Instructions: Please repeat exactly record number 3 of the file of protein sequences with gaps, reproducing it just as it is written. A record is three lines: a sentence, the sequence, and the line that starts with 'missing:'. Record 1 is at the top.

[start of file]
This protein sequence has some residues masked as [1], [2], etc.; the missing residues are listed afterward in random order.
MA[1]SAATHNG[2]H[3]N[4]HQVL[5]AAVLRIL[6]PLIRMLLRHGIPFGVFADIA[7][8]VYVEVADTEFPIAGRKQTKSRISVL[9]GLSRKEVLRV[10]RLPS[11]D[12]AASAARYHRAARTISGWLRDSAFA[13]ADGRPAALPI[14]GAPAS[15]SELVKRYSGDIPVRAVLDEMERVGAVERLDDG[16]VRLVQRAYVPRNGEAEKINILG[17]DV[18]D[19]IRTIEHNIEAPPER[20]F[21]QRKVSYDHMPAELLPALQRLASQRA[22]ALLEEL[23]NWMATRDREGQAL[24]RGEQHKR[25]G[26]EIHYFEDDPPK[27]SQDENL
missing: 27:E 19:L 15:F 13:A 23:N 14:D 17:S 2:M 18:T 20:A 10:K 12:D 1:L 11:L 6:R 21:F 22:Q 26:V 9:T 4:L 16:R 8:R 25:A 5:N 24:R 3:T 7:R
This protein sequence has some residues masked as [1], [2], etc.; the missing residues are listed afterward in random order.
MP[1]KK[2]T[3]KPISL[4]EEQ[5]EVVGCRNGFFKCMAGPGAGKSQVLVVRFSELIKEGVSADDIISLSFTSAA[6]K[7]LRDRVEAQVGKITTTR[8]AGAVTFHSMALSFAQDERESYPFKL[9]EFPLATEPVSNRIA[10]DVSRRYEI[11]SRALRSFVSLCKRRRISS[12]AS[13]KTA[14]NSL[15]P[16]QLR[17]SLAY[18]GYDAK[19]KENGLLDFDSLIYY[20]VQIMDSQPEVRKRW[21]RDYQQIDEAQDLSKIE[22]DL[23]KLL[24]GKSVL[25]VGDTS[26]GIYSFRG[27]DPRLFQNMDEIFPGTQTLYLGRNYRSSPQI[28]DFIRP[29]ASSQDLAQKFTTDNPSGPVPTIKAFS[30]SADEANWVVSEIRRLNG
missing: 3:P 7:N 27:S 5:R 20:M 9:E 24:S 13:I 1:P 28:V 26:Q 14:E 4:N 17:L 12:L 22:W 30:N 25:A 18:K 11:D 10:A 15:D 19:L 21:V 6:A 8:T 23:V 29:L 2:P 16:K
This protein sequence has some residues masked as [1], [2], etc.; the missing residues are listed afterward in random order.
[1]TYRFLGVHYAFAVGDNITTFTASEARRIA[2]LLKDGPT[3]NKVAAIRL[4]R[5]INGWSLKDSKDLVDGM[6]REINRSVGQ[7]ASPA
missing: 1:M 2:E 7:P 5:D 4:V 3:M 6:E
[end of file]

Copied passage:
This protein sequence has some residues masked as [1], [2], etc.; the missing residues are listed afterward in random order.
[1]TYRFLGVHYAFAVGDNITTFTASEARRIA[2]LLKDGPT[3]NKVAAIRL[4]R[5]INGWSLKDSKDLVDGM[6]REINRSVGQ[7]ASPA
missing: 1:M 2:E 7:P 5:D 4:V 3:M 6:E